Under Review

Nov. 01, 2004
Nov. 01, 2004

Table of Contents
Nov. 1, 2004

Sports Illustrated Bonus Section: Golf Plus
SI Players: Life on and off the field
SI Players
The World Series
Pro Football
  • With supreme confidence and accuracy,do-it-all Daunte Culpepper is threatening NFL passing records and putting the Vikings on a fast track to the playoffs

  • DAUNTE CULPEPPER isn't the only NFL quarterback on the brink of a career season. Here are three other passers who, although at very different stages in their development, are having notable starts in 2004.

College Football
College Basketball
Inside College Football
Inside Motor Sports
Inside The NFL

Under Review

As the Chicago Cubs' third baseman from 1960 to '73, Ron Santo had stellar stats: He batted .300 four times; he hit 342 home runs (30 or more four years in a row); he won five Gold Gloves and made nine All-Star teams. Fans loved him. He clicked his heels after every win. "He looked like us, he represented the Chicago mentality, the Chicago people," says actor Dennis Franz in This Old Cub, an affectionate tribute to the ballplayer (directed by Santo's son Jeff and narrated by Joe Mantegna) that was recently released on DVD. "This was a blue-collar baseball player." Few knew that Santo was also a type 1 diabetic who stashed insulin and chocolate bars in his locker. When his illness was diagnosed at 18, he read that the average life expectancy for those with his form of the disease was 25. Today, at 64, Santo--who is considered by many to be the best eligible player not enshrined in the Hall of Fame--has had both legs amputated below the knee. But he's helped raise over $50 million for the Juvenile Diabetes Research Foundation, and he works as a commentator for the Cubs on WGN. "I want to be there when they do win," he says of the team that has been without a world championship for 10 years longer than the Red Sox. "And I'm gonna be." --Nancy Ramsey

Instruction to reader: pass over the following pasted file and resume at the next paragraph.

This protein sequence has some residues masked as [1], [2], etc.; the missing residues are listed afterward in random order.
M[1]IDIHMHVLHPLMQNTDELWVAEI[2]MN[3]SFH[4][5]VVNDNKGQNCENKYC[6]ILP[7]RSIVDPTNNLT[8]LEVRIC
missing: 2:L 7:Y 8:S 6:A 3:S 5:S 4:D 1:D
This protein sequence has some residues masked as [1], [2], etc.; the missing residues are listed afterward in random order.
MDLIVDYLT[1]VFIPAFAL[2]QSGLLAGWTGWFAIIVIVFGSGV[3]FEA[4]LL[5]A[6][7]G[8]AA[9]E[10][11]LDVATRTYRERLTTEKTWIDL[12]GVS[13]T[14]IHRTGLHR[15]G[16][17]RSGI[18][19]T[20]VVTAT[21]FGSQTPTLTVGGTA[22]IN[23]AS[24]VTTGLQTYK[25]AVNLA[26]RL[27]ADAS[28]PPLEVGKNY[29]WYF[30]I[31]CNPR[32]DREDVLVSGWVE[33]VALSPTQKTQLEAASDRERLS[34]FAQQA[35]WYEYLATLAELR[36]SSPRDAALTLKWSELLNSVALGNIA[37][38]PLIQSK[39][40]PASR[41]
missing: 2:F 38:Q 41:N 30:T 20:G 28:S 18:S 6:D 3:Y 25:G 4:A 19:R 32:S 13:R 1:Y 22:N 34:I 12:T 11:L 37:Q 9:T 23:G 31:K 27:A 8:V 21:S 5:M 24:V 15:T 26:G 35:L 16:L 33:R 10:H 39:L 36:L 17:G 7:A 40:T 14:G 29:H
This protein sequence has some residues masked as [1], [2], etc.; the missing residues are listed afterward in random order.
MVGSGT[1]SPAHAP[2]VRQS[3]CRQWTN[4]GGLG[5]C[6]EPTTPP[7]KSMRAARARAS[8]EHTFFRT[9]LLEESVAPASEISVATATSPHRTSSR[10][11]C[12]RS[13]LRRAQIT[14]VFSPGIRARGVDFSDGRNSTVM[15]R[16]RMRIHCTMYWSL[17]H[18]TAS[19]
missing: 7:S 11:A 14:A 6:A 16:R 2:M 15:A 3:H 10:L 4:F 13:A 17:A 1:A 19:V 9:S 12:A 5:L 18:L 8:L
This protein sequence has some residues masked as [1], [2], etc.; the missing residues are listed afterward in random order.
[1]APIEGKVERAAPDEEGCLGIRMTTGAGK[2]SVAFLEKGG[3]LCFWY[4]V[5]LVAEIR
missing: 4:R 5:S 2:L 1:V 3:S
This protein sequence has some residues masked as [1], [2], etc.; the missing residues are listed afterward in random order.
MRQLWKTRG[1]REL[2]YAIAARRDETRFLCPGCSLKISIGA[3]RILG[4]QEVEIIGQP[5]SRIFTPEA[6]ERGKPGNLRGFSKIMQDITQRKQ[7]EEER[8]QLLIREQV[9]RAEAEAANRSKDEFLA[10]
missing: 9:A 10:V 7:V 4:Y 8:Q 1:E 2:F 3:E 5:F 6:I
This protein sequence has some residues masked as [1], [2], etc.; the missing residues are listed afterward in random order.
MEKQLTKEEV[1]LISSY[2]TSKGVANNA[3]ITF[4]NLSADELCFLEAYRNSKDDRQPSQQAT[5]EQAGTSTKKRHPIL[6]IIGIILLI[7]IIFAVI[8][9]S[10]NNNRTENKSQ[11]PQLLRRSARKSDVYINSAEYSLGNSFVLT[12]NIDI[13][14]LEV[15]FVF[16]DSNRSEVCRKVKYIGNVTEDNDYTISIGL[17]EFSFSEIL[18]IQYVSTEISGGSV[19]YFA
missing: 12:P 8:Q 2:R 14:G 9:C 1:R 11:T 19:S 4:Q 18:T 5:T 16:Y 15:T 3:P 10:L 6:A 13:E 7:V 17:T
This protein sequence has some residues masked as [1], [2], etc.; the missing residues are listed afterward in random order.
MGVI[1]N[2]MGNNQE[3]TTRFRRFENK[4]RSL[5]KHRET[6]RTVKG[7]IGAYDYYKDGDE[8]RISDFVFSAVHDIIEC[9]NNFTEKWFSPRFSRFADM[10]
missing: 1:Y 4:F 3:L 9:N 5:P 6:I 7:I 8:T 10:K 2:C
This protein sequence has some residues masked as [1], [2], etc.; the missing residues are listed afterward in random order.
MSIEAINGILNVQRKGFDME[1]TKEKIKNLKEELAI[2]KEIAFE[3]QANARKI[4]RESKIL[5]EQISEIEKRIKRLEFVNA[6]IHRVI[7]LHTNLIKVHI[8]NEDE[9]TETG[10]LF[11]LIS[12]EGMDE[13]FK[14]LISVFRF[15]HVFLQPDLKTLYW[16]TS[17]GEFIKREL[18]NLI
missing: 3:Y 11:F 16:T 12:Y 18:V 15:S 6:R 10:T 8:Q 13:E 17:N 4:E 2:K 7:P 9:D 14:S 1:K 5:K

This is an article from the Nov. 1, 2004 issue Original Layout